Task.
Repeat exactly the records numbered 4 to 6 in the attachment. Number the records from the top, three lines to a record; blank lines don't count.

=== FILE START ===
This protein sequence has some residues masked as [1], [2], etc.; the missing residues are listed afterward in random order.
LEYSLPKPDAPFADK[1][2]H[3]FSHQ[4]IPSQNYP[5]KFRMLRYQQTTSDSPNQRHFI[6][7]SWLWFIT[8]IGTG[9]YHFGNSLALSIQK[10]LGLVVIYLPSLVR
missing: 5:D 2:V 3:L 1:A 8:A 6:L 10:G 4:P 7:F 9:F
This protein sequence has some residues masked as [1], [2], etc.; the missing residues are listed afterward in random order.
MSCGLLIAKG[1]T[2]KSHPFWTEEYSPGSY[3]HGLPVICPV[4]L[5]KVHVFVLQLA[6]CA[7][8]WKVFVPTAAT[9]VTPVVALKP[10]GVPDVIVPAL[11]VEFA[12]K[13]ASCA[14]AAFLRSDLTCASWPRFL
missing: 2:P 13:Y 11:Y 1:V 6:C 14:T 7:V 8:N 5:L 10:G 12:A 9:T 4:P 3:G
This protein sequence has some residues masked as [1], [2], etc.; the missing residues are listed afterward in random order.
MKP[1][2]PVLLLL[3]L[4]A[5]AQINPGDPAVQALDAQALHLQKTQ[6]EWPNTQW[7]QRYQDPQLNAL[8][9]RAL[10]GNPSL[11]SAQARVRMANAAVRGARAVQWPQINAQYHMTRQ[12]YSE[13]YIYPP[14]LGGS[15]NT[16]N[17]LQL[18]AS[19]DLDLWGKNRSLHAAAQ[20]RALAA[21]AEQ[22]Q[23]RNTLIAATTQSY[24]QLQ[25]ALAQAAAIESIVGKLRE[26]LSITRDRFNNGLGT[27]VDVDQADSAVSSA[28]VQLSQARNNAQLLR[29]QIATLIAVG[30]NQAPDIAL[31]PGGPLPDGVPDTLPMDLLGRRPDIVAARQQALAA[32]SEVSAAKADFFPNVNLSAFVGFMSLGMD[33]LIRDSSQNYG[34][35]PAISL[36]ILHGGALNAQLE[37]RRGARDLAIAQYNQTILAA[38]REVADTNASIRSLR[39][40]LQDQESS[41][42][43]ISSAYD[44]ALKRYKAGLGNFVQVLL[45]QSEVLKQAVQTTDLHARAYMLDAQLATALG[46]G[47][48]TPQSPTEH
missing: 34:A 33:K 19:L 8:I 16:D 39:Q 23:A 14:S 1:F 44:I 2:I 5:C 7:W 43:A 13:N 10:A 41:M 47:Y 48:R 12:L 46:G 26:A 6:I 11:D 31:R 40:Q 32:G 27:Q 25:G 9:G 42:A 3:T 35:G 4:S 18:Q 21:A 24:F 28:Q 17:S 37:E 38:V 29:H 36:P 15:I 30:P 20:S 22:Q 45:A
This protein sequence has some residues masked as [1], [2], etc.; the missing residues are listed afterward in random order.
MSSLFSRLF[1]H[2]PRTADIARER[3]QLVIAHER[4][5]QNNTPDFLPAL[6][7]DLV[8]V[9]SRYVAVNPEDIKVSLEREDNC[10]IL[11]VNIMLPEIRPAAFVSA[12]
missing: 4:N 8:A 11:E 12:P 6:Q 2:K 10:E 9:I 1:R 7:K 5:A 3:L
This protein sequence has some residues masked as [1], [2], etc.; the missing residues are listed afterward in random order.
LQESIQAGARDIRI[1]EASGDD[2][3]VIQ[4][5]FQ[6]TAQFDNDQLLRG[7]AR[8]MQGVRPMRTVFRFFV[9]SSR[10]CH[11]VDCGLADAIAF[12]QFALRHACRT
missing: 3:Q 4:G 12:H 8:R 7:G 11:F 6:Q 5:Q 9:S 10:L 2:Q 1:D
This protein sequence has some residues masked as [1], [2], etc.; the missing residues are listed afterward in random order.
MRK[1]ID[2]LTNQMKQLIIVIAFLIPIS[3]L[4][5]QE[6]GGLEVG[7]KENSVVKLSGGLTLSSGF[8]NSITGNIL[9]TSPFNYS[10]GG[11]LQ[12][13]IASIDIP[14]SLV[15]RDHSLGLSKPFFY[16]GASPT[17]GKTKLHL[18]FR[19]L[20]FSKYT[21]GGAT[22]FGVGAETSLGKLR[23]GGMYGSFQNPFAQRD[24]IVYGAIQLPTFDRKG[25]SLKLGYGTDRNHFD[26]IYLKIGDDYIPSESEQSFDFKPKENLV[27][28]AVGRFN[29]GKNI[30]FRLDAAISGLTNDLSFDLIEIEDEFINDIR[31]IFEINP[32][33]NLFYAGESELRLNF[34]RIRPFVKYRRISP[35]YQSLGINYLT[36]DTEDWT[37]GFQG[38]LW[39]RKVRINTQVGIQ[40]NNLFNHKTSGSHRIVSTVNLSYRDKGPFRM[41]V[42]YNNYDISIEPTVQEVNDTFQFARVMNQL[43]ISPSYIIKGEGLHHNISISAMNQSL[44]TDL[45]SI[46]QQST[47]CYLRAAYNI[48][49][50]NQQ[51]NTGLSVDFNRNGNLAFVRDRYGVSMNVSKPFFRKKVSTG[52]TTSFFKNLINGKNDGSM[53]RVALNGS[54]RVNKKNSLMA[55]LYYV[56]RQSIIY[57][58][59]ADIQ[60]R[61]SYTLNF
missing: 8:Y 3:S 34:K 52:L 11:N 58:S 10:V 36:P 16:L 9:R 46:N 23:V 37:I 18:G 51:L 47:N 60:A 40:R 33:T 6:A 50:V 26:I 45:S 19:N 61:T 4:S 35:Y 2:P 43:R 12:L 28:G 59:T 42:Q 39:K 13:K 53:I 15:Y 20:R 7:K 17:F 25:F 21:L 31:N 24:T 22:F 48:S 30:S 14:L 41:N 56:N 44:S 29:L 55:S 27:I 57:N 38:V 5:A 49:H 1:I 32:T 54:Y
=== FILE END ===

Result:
This protein sequence has some residues masked as [1], [2], etc.; the missing residues are listed afterward in random order.
MSSLFSRLF[1]H[2]PRTADIARER[3]QLVIAHER[4][5]QNNTPDFLPAL[6][7]DLV[8]V[9]SRYVAVNPEDIKVSLEREDNC[10]IL[11]VNIMLPEIRPAAFVSA[12]
missing: 4:N 8:A 11:E 12:P 6:Q 2:K 10:E 9:I 1:R 7:K 5:A 3:L
This protein sequence has some residues masked as [1], [2], etc.; the missing residues are listed afterward in random order.
LQESIQAGARDIRI[1]EASGDD[2][3]VIQ[4][5]FQ[6]TAQFDNDQLLRG[7]AR[8]MQGVRPMRTVFRFFV[9]SSR[10]CH[11]VDCGLADAIAF[12]QFALRHACRT
missing: 3:Q 4:G 12:H 8:R 7:G 11:F 6:Q 5:Q 9:S 10:L 2:Q 1:D
This protein sequence has some residues masked as [1], [2], etc.; the missing residues are listed afterward in random order.
MRK[1]ID[2]LTNQMKQLIIVIAFLIPIS[3]L[4][5]QE[6]GGLEVG[7]KENSVVKLSGGLTLSSGF[8]NSITGNIL[9]TSPFNYS[10]GG[11]LQ[12][13]IASIDIP[14]SLV[15]RDHSLGLSKPFFY[16]GASPT[17]GKTKLHL[18]FR[19]L[20]FSKYT[21]GGAT[22]FGVGAETSLGKLR[23]GGMYGSFQNPFAQRD[24]IVYGAIQLPTFDRKG[25]SLKLGYGTDRNHFD[26]IYLKIGDDYIPSESEQSFDFKPKENLV[27][28]AVGRFN[29]GKNI[30]FRLDAAISGLTNDLSFDLIEIEDEFINDIR[31]IFEINP[32][33]NLFYAGESELRLNF[34]RIRPFVKYRRISP[35]YQSLGINYLT[36]DTEDWT[37]GFQG[38]LW[39]RKVRINTQVGIQ[40]NNLFNHKTSGSHRIVSTVNLSYRDKGPFRM[41]V[42]YNNYDISIEPTVQEVNDTFQFARVMNQL[43]ISPSYIIKGEGLHHNISISAMNQSL[44]TDL[45]SI[46]QQST[47]CYLRAAYNI[48][49][50]NQQ[51]NTGLSVDFNRNGNLAFVRDRYGVSMNVSKPFFRKKVSTG[52]TTSFFKNLINGKNDGSM[53]RVALNGS[54]RVNKKNSLMA[55]LYYV[56]RQSIIY[57][58][59]ADIQ[60]R[61]SYTLNF
missing: 8:Y 3:S 34:K 52:L 11:N 58:S 10:V 36:P 16:L 9:R 46:N 23:V 37:I 18:G 51:L 47:N 60:A 40:R 33:T 6:A 50:V 26:I 45:S 19:N 61:T 4:S 35:Y 2:P 43:R 12:L 28:G 59:T 42:Q 39:K 13:K 53:I 15:Y 20:R 7:K 17:F 25:F 21:L 31:N 24:T 22:F 48:S 30:S 14:L 41:N 56:N 44:S 29:L 55:S 27:I 57:N 38:V 5:A 49:H 1:I 32:T 54:Y